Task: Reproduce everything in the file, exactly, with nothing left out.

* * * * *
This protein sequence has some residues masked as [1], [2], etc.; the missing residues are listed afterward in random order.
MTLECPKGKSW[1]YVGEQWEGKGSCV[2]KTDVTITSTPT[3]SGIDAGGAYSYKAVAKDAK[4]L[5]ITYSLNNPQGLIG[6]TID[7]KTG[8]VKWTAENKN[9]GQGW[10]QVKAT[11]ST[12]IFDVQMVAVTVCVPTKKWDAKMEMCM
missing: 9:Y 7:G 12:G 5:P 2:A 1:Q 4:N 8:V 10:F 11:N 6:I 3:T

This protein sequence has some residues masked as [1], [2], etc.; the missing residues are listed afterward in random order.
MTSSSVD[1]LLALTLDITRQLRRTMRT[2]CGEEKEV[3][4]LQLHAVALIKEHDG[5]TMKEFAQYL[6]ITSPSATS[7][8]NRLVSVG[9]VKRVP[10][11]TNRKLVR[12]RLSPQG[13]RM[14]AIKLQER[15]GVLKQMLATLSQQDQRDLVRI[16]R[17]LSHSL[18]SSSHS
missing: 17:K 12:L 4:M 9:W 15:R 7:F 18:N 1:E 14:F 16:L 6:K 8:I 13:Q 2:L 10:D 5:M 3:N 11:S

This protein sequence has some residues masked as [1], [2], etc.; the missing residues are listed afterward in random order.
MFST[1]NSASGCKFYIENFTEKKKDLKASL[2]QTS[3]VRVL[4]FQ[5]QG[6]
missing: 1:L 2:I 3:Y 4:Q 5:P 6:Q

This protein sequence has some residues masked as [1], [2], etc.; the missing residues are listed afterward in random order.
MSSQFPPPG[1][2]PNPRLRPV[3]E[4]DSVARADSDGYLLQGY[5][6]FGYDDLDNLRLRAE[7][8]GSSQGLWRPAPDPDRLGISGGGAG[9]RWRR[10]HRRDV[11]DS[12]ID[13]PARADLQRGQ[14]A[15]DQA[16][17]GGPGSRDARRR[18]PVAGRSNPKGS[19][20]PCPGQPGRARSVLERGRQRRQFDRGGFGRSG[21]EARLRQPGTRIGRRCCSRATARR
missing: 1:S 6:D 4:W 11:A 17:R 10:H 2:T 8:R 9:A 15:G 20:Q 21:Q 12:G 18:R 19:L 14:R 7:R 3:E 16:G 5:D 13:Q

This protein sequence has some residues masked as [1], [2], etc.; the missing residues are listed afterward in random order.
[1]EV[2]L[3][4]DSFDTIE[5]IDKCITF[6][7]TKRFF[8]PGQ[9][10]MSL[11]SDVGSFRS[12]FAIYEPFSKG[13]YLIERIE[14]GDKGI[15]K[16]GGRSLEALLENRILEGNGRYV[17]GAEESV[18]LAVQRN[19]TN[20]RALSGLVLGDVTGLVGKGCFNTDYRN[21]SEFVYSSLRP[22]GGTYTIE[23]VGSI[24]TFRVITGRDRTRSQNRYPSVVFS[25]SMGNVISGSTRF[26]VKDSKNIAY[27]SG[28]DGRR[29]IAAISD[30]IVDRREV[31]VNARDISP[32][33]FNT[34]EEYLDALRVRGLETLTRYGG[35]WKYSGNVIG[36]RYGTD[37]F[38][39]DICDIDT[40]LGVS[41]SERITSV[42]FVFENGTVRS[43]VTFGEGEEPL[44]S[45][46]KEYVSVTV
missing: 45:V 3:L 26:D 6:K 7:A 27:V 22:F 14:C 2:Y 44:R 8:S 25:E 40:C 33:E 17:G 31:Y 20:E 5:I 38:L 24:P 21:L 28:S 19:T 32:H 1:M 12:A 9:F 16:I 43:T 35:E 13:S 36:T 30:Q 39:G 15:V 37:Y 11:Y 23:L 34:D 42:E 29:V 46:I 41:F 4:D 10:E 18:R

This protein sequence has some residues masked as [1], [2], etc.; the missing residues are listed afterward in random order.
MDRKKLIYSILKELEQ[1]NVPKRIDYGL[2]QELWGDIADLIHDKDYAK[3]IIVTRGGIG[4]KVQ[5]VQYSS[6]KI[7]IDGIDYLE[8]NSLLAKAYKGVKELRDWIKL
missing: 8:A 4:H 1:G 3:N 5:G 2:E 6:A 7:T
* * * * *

This protein sequence has some residues masked as [1], [2], etc.; the missing residues are listed afterward in random order.
MTLECPKGKSW[1]YVGEQWEGKGSCV[2]KTDVTITSTPT[3]SGIDAGGAYSYKAVAKDAK[4]L[5]ITYSLNNPQGLIG[6]TID[7]KTG[8]VKWTAENKN[9]GQGW[10]QVKAT[11]ST[12]IFDVQMVAVTVCVPTKKWDAKMEMCM
missing: 9:Y 7:G 12:G 5:P 2:A 1:Q 4:N 8:V 10:F 11:N 6:I 3:T

This protein sequence has some residues masked as [1], [2], etc.; the missing residues are listed afterward in random order.
MTSSSVD[1]LLALTLDITRQLRRTMRT[2]CGEEKEV[3][4]LQLHAVALIKEHDG[5]TMKEFAQYL[6]ITSPSATS[7][8]NRLVSVG[9]VKRVP[10][11]TNRKLVR[12]RLSPQG[13]RM[14]AIKLQER[15]GVLKQMLATLSQQDQRDLVRI[16]R[17]LSHSL[18]SSSHS
missing: 17:K 12:L 4:M 9:W 15:R 7:F 18:N 1:E 14:F 16:L 6:K 8:I 13:Q 2:L 10:D 5:M 3:N 11:S

This protein sequence has some residues masked as [1], [2], etc.; the missing residues are listed afterward in random order.
MFST[1]NSASGCKFYIENFTEKKKDLKASL[2]QTS[3]VRVL[4]FQ[5]QG[6]
missing: 1:L 2:I 3:Y 4:Q 5:P 6:Q

This protein sequence has some residues masked as [1], [2], etc.; the missing residues are listed afterward in random order.
MSSQFPPPG[1][2]PNPRLRPV[3]E[4]DSVARADSDGYLLQGY[5][6]FGYDDLDNLRLRAE[7][8]GSSQGLWRPAPDPDRLGISGGGAG[9]RWRR[10]HRRDV[11]DS[12]ID[13]PARADLQRGQ[14]A[15]DQA[16][17]GGPGSRDARRR[18]PVAGRSNPKGS[19][20]PCPGQPGRARSVLERGRQRRQFDRGGFGRSG[21]EARLRQPGTRIGRRCCSRATARR
missing: 1:S 6:D 4:W 11:A 17:R 10:H 2:T 8:R 9:A 15:G 20:Q 21:Q 12:G 18:R 19:L 14:R 7:R 3:E 16:G 5:D 13:Q

This protein sequence has some residues masked as [1], [2], etc.; the missing residues are listed afterward in random order.
[1]EV[2]L[3][4]DSFDTIE[5]IDKCITF[6][7]TKRFF[8]PGQ[9][10]MSL[11]SDVGSFRS[12]FAIYEPFSKG[13]YLIERIE[14]GDKGI[15]K[16]GGRSLEALLENRILEGNGRYV[17]GAEESV[18]LAVQRN[19]TN[20]RALSGLVLGDVTGLVGKGCFNTDYRN[21]SEFVYSSLRP[22]GGTYTIE[23]VGSI[24]TFRVITGRDRTRSQNRYPSVVFS[25]SMGNVISGSTRF[26]VKDSKNIAY[27]SG[28]DGRR[29]IAAISD[30]IVDRREV[31]VNARDISP[32][33]FNT[34]EEYLDALRVRGLETLTRYGG[35]WKYSGNVIG[36]RYGTD[37]F[38][39]DICDIDT[40]LGVS[41]SERITSV[42]FVFENGTVRS[43]VTFGEGEEPL[44]S[45][46]KEYVSVTV
missing: 45:V 3:L 26:D 6:K 7:A 27:V 22:F 14:C 2:Y 44:R 8:S 25:E 40:C 33:E 17:G 31:Y 20:E 5:I 38:L 24:P 21:L 28:S 19:T 32:H 1:M 12:A 9:F 16:I 43:T 35:E 13:S 36:T 30:Q 39:G 15:V 37:Y 11:Y 23:L 34:D 42:E 29:V 46:I 41:F 4:D 10:E 18:R

This protein sequence has some residues masked as [1], [2], etc.; the missing residues are listed afterward in random order.
MDRKKLIYSILKELEQ[1]NVPKRIDYGL[2]QELWGDIADLIHDKDYAK[3]IIVTRGGIG[4]KVQ[5]VQYSS[6]KI[7]IDGIDYLE[8]NSLLAKAYKGVKELRDWIKL
missing: 8:A 4:H 1:G 3:N 5:G 2:E 6:A 7:T